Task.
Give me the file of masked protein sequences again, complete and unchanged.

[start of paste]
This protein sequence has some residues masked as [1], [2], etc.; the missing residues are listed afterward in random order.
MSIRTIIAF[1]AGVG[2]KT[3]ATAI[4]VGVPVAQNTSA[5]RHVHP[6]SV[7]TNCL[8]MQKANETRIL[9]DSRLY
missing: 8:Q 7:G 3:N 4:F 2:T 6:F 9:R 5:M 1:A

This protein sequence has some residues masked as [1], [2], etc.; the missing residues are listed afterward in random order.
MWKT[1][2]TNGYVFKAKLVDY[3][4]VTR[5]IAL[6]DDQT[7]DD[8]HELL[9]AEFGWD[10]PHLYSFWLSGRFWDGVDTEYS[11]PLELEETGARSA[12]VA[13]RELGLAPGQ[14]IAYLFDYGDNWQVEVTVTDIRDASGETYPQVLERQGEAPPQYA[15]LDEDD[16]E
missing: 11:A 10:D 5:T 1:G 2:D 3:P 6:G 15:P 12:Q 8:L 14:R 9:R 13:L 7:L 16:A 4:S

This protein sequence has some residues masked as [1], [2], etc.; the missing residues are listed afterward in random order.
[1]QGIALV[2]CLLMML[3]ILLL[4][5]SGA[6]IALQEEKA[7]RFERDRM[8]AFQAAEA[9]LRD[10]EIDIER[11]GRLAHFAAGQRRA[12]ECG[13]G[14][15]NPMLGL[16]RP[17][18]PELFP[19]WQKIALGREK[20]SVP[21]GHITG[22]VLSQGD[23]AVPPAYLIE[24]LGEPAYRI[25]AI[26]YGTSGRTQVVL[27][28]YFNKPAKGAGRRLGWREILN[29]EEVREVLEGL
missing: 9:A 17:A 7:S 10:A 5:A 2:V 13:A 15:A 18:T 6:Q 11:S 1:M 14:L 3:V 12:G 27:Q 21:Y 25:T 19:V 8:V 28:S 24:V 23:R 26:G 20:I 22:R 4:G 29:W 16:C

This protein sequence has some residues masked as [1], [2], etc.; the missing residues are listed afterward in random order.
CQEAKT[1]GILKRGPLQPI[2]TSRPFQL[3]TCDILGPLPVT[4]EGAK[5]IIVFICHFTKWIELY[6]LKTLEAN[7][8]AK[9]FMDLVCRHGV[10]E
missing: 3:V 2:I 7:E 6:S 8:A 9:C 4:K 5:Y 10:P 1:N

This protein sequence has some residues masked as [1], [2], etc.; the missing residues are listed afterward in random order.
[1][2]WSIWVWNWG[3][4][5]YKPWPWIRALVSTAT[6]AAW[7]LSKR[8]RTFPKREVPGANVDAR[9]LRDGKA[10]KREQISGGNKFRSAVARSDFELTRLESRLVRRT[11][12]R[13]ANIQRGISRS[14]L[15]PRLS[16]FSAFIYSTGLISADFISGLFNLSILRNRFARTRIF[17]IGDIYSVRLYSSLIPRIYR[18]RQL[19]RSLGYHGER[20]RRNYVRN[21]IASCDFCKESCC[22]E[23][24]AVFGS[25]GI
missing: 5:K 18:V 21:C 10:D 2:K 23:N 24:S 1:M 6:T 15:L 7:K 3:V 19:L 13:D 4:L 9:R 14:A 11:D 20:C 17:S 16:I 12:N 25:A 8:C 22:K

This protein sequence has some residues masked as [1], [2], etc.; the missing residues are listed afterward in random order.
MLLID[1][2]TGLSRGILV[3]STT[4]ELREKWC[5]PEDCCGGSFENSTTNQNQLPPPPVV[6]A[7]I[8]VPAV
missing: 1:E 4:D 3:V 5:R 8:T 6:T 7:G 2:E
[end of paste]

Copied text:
This protein sequence has some residues masked as [1], [2], etc.; the missing residues are listed afterward in random order.
MSIRTIIAF[1]AGVG[2]KT[3]ATAI[4]VGVPVAQNTSA[5]RHVHP[6]SV[7]TNCL[8]MQKANETRIL[9]DSRLY
missing: 8:Q 7:G 3:N 4:F 2:T 6:F 9:R 5:M 1:A

This protein sequence has some residues masked as [1], [2], etc.; the missing residues are listed afterward in random order.
MWKT[1][2]TNGYVFKAKLVDY[3][4]VTR[5]IAL[6]DDQT[7]DD[8]HELL[9]AEFGWD[10]PHLYSFWLSGRFWDGVDTEYS[11]PLELEETGARSA[12]VA[13]RELGLAPGQ[14]IAYLFDYGDNWQVEVTVTDIRDASGETYPQVLERQGEAPPQYA[15]LDEDD[16]E
missing: 11:A 10:D 5:T 1:G 2:D 3:P 6:G 15:P 12:Q 8:L 14:R 9:R 13:L 7:L 16:A 4:S

This protein sequence has some residues masked as [1], [2], etc.; the missing residues are listed afterward in random order.
[1]QGIALV[2]CLLMML[3]ILLL[4][5]SGA[6]IALQEEKA[7]RFERDRM[8]AFQAAEA[9]LRD[10]EIDIER[11]GRLAHFAAGQRRA[12]ECG[13]G[14][15]NPMLGL[16]RP[17][18]PELFP[19]WQKIALGREK[20]SVP[21]GHITG[22]VLSQGD[23]AVPPAYLIE[24]LGEPAYRI[25]AI[26]YGTSGRTQVVL[27][28]YFNKPAKGAGRRLGWREILN[29]EEVREVLEGL
missing: 9:A 17:A 7:S 10:A 5:A 2:V 13:A 15:A 18:T 6:Q 11:S 1:M 14:L 3:V 12:G 27:Q 21:Y 25:T 19:V 8:V 28:S 24:V 23:R 26:G 20:I 22:R 4:G 29:W 16:C

This protein sequence has some residues masked as [1], [2], etc.; the missing residues are listed afterward in random order.
CQEAKT[1]GILKRGPLQPI[2]TSRPFQL[3]TCDILGPLPVT[4]EGAK[5]IIVFICHFTKWIELY[6]LKTLEAN[7][8]AK[9]FMDLVCRHGV[10]E
missing: 3:V 2:I 7:E 6:S 8:A 9:C 4:K 5:Y 10:P 1:N

This protein sequence has some residues masked as [1], [2], etc.; the missing residues are listed afterward in random order.
[1][2]WSIWVWNWG[3][4][5]YKPWPWIRALVSTAT[6]AAW[7]LSKR[8]RTFPKREVPGANVDAR[9]LRDGKA[10]KREQISGGNKFRSAVARSDFELTRLESRLVRRT[11][12]R[13]ANIQRGISRS[14]L[15]PRLS[16]FSAFIYSTGLISADFISGLFNLSILRNRFARTRIF[17]IGDIYSVRLYSSLIPRIYR[18]RQL[19]RSLGYHGER[20]RRNYVRN[21]IASCDFCKESCC[22]E[23][24]AVFGS[25]GI
missing: 5:K 18:V 21:C 10:D 2:K 23:N 24:S 1:M 6:T 15:L 7:K 3:V 19:L 13:D 4:L 9:R 14:A 11:D 20:C 17:S 16:I 12:N 25:A 8:C 22:K

This protein sequence has some residues masked as [1], [2], etc.; the missing residues are listed afterward in random order.
MLLID[1][2]TGLSRGILV[3]STT[4]ELREKWC[5]PEDCCGGSFENSTTNQNQLPPPPVV[6]A[7]I[8]VPAV
missing: 1:E 4:D 3:V 5:R 8:T 6:T 7:G 2:E